May 8, 2020
THE WORLD MAY BE LOOKING to sourdough starters and houseplants for comfort these days, but we have a cure-all that requires far less responsibility: a heaping plate of pad Thai. These stir-fried noodles are the perfect balance of salty, spicy, sour and sweet (read: very tasty) and surprisingly easy to ace at home. When done right, the dish can transport you to straight to the streets of Bangkok. And couldn’t we all do with fulfilling some travel fantasies?
The fact that pad Thai can dependably be found in Thai restaurants around the world is no accident: 80 years ago the dish was imposed upon the Thai population as a cornerstone ingredient of a nationalistic agenda by then-prime minister Plaek Phibunsongkhram. He was looking for a way to unite the ethnically diverse population through culture and establish a national identity. He was wise to see the solution in an irresistible plate of noodles.
Phibunsongkhram issued 12 cultural mandates from 1939 to 1942, including changing the country’s name from Siam to Thailand, commissioning music for a new national anthem, and the creation of a national dish: pad Thai.
It was said to have been one of the prime minister’s favorite dishes made by his housekeeper. It was also a way to promote noodles, which require about half as much grain as a bowl full of rice, during a rice shortage after the second world war. Unfortunately for our purposes, there’s no part of the story in which the nation survived on the dish during a pandemic, but Phibunsongkhram did distribute the recipe along with food carts throughout the country to encourage people to make and eat the dish as much as possible.
Today, we think Phibunsongkhram would be pretty chuffed with himself: pad Thai is undeniably the dish that most foreigners associate closest with Thailand. It might even be consumed more outside the country than in.
Just ask super-chef Thitid “Ton” Tassanakajohn. He’s best known for his fine diner Le Du, where he uses French techniques with Thai flavors for a delicious multi-course meal that is refined yet inventive. Despite (or, perhaps, because of) the unorthodox style of his Michelin-starred restaurant, chef Ton has become an unofficial ambassador for Thai food—in addition to Le Du, which was No.8 on Asia’s 50 Best list this year, he owns two home-style Thai restaurants in Taiwan and Bangkok, is a judge on Top Chef Thailand and, pre-coronavirus, was frequently found jetting around the world for pop-ups and collaborations.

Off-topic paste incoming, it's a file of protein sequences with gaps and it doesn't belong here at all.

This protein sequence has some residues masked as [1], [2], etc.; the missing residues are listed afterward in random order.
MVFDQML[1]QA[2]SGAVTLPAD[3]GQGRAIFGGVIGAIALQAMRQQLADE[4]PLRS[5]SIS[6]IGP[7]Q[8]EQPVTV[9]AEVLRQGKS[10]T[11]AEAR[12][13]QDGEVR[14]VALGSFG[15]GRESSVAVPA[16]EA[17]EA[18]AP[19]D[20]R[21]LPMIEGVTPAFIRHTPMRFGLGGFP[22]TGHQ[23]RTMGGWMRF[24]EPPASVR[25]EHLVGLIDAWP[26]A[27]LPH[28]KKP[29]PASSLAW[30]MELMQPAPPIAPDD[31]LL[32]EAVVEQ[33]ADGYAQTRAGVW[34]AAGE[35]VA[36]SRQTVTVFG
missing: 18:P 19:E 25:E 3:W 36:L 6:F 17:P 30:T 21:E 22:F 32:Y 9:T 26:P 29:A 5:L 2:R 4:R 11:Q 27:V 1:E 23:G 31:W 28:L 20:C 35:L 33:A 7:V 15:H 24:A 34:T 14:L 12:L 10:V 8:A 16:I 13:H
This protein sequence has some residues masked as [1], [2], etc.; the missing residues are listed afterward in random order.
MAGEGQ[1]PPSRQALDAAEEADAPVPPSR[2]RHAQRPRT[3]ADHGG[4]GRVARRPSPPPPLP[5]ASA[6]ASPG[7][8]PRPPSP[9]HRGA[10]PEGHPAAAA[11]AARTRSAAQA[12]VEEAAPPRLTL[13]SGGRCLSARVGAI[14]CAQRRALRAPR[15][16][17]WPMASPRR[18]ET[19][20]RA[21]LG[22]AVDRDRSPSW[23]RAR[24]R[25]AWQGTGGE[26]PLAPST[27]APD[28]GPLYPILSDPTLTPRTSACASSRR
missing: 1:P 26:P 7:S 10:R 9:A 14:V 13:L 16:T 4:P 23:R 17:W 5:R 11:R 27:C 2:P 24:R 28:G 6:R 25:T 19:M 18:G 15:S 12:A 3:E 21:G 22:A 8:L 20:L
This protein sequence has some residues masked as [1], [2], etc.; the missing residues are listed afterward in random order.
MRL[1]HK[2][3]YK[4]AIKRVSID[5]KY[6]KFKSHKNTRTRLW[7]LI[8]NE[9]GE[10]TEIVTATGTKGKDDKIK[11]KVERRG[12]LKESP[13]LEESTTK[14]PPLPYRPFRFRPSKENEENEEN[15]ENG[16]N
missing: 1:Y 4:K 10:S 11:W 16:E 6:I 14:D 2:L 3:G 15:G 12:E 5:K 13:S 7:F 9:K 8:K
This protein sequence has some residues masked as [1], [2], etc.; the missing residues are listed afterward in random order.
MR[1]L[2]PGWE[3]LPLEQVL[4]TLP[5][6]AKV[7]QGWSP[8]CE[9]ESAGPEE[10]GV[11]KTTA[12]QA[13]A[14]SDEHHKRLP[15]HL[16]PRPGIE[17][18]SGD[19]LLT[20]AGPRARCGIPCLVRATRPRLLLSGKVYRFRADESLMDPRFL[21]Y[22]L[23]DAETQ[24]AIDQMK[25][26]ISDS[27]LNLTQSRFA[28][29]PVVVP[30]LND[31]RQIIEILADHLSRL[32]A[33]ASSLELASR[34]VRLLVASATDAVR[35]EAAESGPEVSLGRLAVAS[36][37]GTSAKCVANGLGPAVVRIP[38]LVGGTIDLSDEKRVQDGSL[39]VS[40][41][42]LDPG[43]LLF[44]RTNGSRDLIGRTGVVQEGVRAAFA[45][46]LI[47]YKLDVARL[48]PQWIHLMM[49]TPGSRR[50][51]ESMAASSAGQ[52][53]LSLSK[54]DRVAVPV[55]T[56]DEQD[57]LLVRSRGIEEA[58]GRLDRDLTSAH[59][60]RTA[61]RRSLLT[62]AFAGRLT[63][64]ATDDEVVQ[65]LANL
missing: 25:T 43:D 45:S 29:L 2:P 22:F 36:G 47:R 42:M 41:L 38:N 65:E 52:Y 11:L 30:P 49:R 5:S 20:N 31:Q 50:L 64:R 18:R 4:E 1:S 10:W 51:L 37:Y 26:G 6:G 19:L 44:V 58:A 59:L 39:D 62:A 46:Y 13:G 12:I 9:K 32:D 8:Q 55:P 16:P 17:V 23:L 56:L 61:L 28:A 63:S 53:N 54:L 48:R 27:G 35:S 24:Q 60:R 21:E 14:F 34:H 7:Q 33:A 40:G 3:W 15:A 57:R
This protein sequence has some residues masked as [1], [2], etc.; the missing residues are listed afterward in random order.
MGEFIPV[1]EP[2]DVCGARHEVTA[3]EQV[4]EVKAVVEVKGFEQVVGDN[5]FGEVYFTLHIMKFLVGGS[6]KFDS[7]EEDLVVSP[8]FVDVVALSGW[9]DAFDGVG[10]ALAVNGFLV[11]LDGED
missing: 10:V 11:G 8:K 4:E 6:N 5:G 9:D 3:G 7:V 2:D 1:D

“People, especially Thais and chefs, always have an opinion on pad Thai. But I will say that one thing is for sure: it’s by far one of Thailand’s most iconic dishes,” Ton says. That’s one reason why earlier this year he and his brother, Chaisiri “Tam” Tassanakajohn, opened Mayrai, a pad Thai restaurant slash natural wine bar in Bangkok’s historic Old Town, within sight of Wat Po and around the corner from the Grand Palace. It makes sense they’d put a temple to one of the country’s biggest stars near other such revered locations.
“I’ve seen so many places—even in Thailand—making pad Thai wrong. So, I took it as my duty to make sure it’s being made authentically, and deliciously, of course,” he says.
They’ve nailed the dish—and the selection of tasty skin-contact wines—OG-style, using homemade pad Thai sauce, pickled radishes, plenty of fish sauce, and no chicken. Despite popular belief, chicken, pork and beef were never a part of pad Thai’s narrative… though, we won’t knock Mayrai’s more innovative versions, which add pretty slices of wagyu or savory, fatty pork jowl.
Ton teaches us how to make Pad Thai Mayrai, the shop’s signature noodle, below. So, hold off on the take out and add another quarantine-learned-skill to your arsenal.
Pad Thai sauce
1 cup – Tamarind juice from paste (squeeze with warm water to release juice)
1 ½ cup – Real palm sugar
¾ cup – Good quality fish sauce
Pad Thai Mayrai
100 g – Vermicelli noodles
1 tbsp – Shallot
1 tbsp – Yellow tofu
1 tbsp – Pickled radish
2 leaves – Chinese chive
3 tbsp – Pad Thai sauce
1 tbsp – Shrimp oil (or, alternatively, use chili oil)
In a bowl, mix together ingredients for pad Thai sauce and set aside.
Place noodles in a large bowl and cover in hot water. Let the noodles soak for around 5–10 minutes or until tender. Drain and set aside.
In a wok stir fry shallot, tofu and pickled radish over medium-high heat. Add egg; stir until barely set, about 30 seconds. Turn up the heat and add noodles and pad Thai sauce. Stir-fry until sauce is absorbed by noodles and noodles are well coated. Stir in chopped garlic chives. Transfer to a serving plate.